The Democratic state senator in Virginia who recently stepped down and handed Republicans the majority was poised to get a state job with employee benefits, a cell phone and possibly a car, as well as a judgeship for his daughter, according to emails obtained by the Washington Post.
Virginia State Sen. Phillip Puckett (D) was supposed to go work for the Republican-led state tobacco commission. Emails between Puckett and Tim Pfohl, the panel’s interim director, reveal that the two were negotiating as May 29 the terms of Puckett’s exit and that Pfohl was going out of his way to avoid an appearance of impropriety or quid pro quo.
Puckett would also be allowed to write his own job description, which was set to be, “Senior advisor to the Commission.” His start date was to be June 25.
Puckett’s surprise resignation on June 9 flipped the evenly divided Senate to the GOP by one vote, giving them an upper hand in the battle with Gov. Terry McAuliffe (D) about whether or not to expand Medicaid under Obamacare. (Republicans are dead set against expansion.) After outrage by Democrats and questions of impropriety, Puckett quickly took himself out of the running for the tobacco panel job.
A May 29 email from Pfohl to Ned Stephenson, the deputy director of the tobacco commission, read, “If you’re in tomorrow Terry would like us to call Puckett to discuss what kind of role he might like w/ Commission.” (Terry is Del. Terry Kilgore (R), the chairman of the commission.)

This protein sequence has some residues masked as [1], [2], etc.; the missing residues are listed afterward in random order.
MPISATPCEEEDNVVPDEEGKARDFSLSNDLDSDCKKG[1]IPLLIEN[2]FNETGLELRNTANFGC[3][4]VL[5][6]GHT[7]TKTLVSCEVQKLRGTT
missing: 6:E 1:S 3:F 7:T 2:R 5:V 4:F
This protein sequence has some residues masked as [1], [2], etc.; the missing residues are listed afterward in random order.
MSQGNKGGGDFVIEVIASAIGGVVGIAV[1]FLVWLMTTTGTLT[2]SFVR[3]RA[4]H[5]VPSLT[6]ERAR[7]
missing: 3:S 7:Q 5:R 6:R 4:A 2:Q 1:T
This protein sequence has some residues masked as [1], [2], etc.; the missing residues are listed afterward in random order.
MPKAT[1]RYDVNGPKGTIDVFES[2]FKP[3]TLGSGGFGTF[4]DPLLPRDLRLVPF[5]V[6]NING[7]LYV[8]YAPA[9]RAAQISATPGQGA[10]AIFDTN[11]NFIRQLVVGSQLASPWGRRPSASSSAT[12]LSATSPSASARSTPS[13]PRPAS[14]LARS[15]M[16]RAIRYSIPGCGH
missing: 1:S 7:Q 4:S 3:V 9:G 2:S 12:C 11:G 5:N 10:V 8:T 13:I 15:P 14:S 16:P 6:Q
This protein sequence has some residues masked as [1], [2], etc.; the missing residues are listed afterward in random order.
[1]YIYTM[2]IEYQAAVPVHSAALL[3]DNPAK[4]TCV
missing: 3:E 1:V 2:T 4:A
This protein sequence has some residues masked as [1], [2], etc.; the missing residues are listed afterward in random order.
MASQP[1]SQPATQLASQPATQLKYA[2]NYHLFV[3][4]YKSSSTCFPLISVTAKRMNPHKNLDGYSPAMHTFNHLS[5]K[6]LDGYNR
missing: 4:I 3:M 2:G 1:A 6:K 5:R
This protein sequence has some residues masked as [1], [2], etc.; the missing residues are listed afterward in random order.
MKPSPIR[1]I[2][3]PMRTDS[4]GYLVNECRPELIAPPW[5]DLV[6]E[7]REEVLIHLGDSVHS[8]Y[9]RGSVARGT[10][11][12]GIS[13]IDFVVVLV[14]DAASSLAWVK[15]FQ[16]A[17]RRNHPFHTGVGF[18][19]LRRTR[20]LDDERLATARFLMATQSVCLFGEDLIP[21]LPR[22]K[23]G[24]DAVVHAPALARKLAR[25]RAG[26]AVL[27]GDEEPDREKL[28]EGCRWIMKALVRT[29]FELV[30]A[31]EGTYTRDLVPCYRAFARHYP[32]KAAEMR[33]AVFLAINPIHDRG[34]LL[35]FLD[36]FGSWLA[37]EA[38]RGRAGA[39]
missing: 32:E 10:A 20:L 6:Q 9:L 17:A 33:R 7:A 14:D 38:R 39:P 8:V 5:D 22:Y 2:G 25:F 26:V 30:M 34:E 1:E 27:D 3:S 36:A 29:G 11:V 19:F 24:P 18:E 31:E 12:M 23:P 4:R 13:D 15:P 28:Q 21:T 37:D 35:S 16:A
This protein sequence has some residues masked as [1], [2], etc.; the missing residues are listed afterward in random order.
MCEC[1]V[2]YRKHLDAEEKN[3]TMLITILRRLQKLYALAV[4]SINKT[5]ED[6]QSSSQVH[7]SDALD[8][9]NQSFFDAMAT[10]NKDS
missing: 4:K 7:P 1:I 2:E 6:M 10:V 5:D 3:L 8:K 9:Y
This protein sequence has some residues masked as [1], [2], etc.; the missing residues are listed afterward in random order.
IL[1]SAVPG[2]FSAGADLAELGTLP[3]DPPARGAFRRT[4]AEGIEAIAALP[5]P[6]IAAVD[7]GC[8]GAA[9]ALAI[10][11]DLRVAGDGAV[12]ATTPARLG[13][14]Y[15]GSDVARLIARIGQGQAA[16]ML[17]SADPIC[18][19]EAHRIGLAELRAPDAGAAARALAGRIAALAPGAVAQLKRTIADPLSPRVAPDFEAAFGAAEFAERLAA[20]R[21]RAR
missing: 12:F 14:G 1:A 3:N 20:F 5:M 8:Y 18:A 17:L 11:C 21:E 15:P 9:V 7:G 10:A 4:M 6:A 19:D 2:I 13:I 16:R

Stephenson responded within half-an-hour, “I will be in all day.”
The next day, Pfohl emailed Puckett: “Phillip: Chairman Kilgore has asked Ned and I to reach out to you to discuss potential role(s) for you as an employee or the Commission. I’m not aware of the genesis of this idea, but Terry has asked us to speak to you when you’re available. If there’s a good time and phone number to reach you please let us know.”
On June 5, Stephenson emailed him a draft job description with the compensation unclear but benefits listed as “state employee benefit package, cell phone, car (?).” He invited Puckett to weigh in: “I welcome your comments and conversation about how we can shape this for mutual success.”
After the Washington Post reported on June 8 that Puckett was planning to resign and take on a job with the tobacco commission, Kilgore emailed Pfohl the following day to “Hold up” on the process. Moments later he followed up, “May not wNt to do it.” Pfohl replied, “OK.”
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